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Hepatitis-B Carriers Suffer Unlawful Employment Discrimination

  • 2002-02-13
  • 3329

Hepatitis-B Carriers Continue to Suffer Unlawful Employment Discrimination


 The National Human Rights Commission of Korea (NHRC), together with 
School of Public Health at Seoul National University and Association of Labor Health, conducted a telephone survey of 112 subjects, including 71 hepatitis B carriers and 41 non-hepatitis B carriers.  The Industrial Safety and Health Act prohibits classifying hepatitis B as having a physical disability. 

 

However, the public continues to discriminate against persons with hepatitis B. Thus, the general public appears to lack knowledge about Hepatitis-B - regarding the origins of the epidemic, a carrier"s labor abilities and diseases" symptoms - and as a result  people tend to discriminate against persons with Hepatitis B when they are seeking employment.


1. Awareness of the root of the infection

 

Although the hepatitis B virus cannot be transmitted to others in a restaurant or bar environment, the survey found that 46.0% of the non-hepatitis B carriers believe they have a "high possibility of getting infected" in such an environment.  And even though the hepatitis B virus does not have any effect on one"s work ability, the survey found that 51.5% of the non-hepatitis B carriers believe that "a hepatitis B carrier has lower work output." In addition, 47.2% of the non-hepatitis-B carriers answered that without any other factors,  hepatitis B could get worse and escalate into liver cancer.  Thus, the general public holds a biased view and has distorted facts about the virus.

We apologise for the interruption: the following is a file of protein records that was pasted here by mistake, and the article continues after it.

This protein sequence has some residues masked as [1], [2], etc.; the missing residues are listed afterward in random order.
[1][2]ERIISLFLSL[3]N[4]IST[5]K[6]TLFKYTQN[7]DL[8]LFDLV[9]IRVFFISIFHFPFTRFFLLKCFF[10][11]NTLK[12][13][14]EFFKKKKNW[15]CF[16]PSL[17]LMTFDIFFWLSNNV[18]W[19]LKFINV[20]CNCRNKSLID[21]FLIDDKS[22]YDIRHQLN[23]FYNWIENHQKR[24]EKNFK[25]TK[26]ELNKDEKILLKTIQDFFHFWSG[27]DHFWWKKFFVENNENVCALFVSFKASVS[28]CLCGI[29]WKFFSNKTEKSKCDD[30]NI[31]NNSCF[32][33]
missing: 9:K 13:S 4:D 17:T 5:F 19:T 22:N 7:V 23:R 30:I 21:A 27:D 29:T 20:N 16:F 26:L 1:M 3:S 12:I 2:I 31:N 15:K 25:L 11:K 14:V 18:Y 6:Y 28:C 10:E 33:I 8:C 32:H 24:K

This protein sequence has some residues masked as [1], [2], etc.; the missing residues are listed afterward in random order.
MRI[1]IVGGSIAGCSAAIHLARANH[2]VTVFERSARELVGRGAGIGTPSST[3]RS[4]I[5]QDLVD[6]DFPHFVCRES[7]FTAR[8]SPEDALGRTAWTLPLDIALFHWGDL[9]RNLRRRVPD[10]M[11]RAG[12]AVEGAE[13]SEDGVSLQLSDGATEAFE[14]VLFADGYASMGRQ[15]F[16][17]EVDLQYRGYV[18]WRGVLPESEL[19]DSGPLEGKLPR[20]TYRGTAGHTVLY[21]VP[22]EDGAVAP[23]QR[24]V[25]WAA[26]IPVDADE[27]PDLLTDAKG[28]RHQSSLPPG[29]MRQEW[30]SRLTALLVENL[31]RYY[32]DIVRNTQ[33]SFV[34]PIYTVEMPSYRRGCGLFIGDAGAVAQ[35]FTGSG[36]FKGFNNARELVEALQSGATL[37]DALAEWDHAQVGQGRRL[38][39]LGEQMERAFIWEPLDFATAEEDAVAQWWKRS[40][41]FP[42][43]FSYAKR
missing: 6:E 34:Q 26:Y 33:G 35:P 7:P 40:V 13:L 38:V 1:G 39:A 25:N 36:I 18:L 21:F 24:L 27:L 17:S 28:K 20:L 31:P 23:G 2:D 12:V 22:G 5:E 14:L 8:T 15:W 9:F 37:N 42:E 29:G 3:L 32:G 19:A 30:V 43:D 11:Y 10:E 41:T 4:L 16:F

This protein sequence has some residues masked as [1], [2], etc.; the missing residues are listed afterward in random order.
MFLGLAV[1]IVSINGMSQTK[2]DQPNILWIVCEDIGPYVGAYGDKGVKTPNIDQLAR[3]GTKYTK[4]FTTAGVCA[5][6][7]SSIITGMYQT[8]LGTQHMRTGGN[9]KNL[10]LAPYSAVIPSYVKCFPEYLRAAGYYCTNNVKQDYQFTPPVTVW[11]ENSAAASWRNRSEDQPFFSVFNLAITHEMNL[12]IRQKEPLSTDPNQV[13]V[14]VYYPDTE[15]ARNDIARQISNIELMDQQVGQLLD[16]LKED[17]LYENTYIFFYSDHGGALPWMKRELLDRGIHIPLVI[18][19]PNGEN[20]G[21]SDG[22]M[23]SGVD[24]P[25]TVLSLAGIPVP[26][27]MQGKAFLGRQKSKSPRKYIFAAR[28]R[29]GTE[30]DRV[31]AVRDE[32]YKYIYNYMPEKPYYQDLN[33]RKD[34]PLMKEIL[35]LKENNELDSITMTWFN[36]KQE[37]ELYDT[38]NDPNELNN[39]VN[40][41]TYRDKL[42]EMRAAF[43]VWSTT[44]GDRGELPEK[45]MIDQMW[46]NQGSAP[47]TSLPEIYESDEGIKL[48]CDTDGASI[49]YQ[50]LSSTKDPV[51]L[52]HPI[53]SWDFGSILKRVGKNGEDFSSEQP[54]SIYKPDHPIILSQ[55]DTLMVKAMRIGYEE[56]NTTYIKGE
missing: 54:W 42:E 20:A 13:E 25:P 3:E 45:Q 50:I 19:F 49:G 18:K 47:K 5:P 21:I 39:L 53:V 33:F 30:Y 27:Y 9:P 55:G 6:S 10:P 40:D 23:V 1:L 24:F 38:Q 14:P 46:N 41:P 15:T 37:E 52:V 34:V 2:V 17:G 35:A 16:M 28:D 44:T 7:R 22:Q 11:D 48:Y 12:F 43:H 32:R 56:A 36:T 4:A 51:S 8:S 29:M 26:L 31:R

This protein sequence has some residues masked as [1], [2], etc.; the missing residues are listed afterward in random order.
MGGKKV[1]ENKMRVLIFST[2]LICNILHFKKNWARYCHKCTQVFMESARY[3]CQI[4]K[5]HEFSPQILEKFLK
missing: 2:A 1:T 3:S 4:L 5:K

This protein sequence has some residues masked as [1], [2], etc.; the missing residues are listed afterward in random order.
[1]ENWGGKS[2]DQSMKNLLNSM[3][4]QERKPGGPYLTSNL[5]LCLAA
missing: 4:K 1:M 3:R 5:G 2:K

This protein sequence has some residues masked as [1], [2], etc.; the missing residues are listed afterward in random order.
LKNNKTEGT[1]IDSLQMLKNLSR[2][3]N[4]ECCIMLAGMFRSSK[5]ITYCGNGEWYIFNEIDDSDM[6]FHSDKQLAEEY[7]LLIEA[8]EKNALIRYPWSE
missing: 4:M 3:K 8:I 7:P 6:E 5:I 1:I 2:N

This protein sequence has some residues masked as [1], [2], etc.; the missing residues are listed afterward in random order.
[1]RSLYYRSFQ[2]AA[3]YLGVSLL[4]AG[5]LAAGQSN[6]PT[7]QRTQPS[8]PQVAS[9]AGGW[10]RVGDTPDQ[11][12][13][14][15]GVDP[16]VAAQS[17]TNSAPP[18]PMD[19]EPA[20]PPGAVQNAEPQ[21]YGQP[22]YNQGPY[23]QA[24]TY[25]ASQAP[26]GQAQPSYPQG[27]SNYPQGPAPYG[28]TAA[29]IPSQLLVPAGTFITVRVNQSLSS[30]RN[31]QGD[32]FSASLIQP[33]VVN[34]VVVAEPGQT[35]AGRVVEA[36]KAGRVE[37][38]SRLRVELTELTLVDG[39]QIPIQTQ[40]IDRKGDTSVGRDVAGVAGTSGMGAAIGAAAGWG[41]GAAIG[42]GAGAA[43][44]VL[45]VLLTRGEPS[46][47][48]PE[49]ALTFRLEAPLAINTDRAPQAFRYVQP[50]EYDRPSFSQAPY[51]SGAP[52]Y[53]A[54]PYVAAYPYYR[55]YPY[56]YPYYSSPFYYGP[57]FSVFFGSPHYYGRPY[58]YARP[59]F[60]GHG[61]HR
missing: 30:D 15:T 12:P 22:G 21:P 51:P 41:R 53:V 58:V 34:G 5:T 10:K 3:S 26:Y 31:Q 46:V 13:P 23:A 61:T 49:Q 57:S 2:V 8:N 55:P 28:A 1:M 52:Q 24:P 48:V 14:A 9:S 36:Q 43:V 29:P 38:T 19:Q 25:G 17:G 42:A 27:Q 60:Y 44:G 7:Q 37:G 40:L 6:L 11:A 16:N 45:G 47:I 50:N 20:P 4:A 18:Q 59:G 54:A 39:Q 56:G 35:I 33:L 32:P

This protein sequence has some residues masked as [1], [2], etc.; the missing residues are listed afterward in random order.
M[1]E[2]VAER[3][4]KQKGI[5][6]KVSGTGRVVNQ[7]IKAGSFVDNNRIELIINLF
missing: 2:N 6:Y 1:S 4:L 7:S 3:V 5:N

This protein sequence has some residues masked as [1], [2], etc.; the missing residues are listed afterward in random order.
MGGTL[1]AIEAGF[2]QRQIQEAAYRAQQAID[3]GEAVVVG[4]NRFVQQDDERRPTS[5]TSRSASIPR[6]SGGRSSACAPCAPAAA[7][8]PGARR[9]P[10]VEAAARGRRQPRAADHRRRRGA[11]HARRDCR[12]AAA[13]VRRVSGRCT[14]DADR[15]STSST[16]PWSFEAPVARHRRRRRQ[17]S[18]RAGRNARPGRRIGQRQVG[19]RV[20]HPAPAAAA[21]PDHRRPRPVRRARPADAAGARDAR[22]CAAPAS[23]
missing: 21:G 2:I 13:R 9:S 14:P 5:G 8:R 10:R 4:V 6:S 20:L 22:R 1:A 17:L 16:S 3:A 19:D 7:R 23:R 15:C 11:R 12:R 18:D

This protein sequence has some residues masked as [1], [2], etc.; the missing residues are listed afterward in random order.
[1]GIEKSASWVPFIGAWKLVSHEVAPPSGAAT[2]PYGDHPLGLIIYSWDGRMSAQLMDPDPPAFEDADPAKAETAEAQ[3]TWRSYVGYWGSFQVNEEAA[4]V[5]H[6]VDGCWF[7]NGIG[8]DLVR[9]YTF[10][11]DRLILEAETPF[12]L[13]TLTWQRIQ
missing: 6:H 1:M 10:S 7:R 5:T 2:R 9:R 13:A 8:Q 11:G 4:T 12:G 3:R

2. Current Employment Status Survey

 

87.8% of the non-hepatitis-B carriers were employed whereas only 62.0% of the hepatitis-B carriers were employed.  21.1% of the hepatitis-B carriers felt that they had been discriminated against during the employment process compared to 4.9% of the non-hepatitis-B carriers. Hepatitis-B carriers all agree that the physicals (which indicated whether or not they have hepatitis-B) that they had submitted was a significant factor that motivated the employers to discriminate against them.


The survey shows that there are many instances of discrimination against hepatitis-B carriers in employment fields - a situation that could have enormous consequences.  Since distorted facts about the disease have caused this discrimination, a nationwide education campaign is necessary. Systematic changes—such as not including the hepatitis-B test results in the physical - is a first step to insure the applicants from being discriminated against and to protect carriers from further experiences of discrimination.

 







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